Friday, September 25, 2009

don't get the wrong idea


everyone loves a wedding, right?


though there won't be bells ringing anytime soon in my future, i know a lot of people who have gotten married recently or are getting married soon. a lot of people talk about little girl fantasies of big white weddings, some people stick to them, others opt for nontraditional ceremonies and celebrations. for some reason, when i think about my wedding "fantasy," well, it just isn't. i don't really recall images of what my special day would or wouldn't look like, though i do remember holding a few ceremonies of my own for mr. and mrs. bear, witnessed by duck-duck, goose-goose, doggie, and horsey. location: my bedroom, date: around 1992, presided by: yours truly.

anyway, i've taken to checking out offbeat bride every now and then, happily revelling in the fact that there are a lot of women and men out there who are uncontent with social expectations put upon brides and grooms these days. it is definitely eye candy for those of us who lack our own bridal aspirations. see dita von teese mixing up color schemes above.

Wednesday, September 23, 2009

sadly still relevant


Johann Hari wrote a great reaction to his assignment of covering this year's London Fashion Week in the Huffington Post.

Having read Naomi Wolf's The Beauty Myth (1991) this year, Hari points out correctly and sadly that a lot of what Wolf had to say about the control over women's images still rings true today. Sure, we've had challenges to certain stereotypes over the last eighteen years, but there are still narrow and sharply defined lines drawn around what a woman should and should not be.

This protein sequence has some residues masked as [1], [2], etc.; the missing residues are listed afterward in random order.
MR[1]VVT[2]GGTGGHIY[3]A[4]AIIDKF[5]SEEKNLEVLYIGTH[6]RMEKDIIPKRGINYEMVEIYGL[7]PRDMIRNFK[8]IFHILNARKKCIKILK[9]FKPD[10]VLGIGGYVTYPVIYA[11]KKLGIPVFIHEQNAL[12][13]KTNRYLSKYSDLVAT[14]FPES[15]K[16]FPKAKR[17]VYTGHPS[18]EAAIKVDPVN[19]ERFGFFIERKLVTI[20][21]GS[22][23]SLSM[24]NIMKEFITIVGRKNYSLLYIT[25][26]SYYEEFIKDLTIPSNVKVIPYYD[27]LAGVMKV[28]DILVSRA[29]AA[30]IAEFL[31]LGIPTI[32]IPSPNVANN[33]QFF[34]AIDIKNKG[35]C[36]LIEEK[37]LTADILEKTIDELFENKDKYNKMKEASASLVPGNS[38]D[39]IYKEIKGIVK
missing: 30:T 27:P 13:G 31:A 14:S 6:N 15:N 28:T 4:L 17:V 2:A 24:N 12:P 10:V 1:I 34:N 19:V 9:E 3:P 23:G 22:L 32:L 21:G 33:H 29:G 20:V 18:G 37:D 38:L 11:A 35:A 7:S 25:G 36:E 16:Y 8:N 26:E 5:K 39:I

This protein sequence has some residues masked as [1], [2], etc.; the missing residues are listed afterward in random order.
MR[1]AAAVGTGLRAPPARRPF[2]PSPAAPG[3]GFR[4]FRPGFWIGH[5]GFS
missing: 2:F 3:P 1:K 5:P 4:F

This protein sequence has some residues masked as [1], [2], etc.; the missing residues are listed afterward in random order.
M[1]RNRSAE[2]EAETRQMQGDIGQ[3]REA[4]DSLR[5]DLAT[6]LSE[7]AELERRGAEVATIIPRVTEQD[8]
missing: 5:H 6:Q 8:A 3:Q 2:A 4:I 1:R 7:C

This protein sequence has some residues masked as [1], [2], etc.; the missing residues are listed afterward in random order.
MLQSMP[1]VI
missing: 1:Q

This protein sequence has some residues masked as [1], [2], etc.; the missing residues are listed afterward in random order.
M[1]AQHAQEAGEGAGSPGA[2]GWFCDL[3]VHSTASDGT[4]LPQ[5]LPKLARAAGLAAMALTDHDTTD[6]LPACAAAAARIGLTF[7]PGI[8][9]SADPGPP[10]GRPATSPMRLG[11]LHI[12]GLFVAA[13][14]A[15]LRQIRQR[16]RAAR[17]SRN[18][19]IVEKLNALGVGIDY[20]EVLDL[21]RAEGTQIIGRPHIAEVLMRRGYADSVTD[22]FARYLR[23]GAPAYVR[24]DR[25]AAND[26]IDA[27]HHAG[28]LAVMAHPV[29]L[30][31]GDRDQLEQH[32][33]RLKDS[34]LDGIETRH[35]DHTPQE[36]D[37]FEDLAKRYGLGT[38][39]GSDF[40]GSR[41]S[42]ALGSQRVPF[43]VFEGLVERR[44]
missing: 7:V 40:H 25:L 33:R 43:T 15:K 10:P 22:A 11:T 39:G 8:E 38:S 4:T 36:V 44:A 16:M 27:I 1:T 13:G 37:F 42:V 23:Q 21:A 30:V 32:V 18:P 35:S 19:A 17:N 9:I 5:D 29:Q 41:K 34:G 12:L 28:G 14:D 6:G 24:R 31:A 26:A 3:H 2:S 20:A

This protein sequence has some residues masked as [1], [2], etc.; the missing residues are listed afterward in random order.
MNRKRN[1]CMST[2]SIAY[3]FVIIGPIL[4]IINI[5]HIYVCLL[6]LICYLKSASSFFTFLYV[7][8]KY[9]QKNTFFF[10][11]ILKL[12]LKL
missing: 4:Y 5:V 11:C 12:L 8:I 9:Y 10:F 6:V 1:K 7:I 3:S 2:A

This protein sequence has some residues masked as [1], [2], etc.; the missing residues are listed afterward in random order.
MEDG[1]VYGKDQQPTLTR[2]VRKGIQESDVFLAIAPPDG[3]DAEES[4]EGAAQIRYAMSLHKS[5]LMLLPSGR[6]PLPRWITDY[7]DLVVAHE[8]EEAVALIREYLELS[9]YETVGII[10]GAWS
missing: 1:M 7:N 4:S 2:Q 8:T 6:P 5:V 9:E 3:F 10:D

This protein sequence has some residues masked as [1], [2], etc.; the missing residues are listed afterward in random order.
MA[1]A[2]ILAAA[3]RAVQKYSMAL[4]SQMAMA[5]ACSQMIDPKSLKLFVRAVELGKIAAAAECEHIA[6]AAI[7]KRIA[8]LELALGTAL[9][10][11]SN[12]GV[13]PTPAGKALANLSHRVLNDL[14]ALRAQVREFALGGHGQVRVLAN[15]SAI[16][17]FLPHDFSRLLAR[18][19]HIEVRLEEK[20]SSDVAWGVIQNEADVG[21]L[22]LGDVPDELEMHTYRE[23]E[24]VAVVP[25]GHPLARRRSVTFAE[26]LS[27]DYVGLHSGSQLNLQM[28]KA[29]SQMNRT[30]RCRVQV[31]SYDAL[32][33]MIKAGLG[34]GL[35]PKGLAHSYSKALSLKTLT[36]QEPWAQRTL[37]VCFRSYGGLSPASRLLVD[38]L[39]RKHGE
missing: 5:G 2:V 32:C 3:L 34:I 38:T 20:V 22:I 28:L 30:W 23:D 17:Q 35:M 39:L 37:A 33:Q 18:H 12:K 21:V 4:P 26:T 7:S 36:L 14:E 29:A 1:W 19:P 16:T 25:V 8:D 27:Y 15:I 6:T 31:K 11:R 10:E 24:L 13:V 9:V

I guess designer Mark Fast's choice (photo above) to use three "average" sized models at this year's show was a step in the right direction, albiet a tiny step in a field that seems to do much more to make women feel empty rather than celebrate women's strength, diversity, and intelligence. Unlike some other recent international fashion weeks (most notably Madrid), London does not require health checks for models.

Tuesday, September 22, 2009

Helter Skelter

I had been meaning to read Helter Skelter for years now (or since my freshman year of high school, amid my serial killer/horror movie obsession phase...) but didn't get around to it until recently. I browsed through the 50 cent and 1 dollar books at the public library near Boulder, CO where my friend works and found nothing...my pal's bf Jon picked up a tattered copy of HS, "How about this?" I grabbed the book from him, borrowed 50 cents (how sad?) and dove into LA district attorney Vincent Bugliosi's account of the events of 1969.

This past August was the 40th anniversary of the Tate-LaBianca murders and as someone who did not live to see or hear the sensationalism surrounding the case, I was interested to learn the details behind that infamous image of Charlie with crazed eyes and an X carved into the center of his forehead.
After finishing the book, I started watching the History Channel's new docudrama "Manson," which combined interviews with several ex-Family members and Bugliosi with dramatized versions of the events unfolding. We've come a long way from "Unsolved Mysteries" kids. And not necessarily in a good way...I wanted to see a lot more of the interviews and a lot less of the acting. All I can say is don't skip the book for the TV version.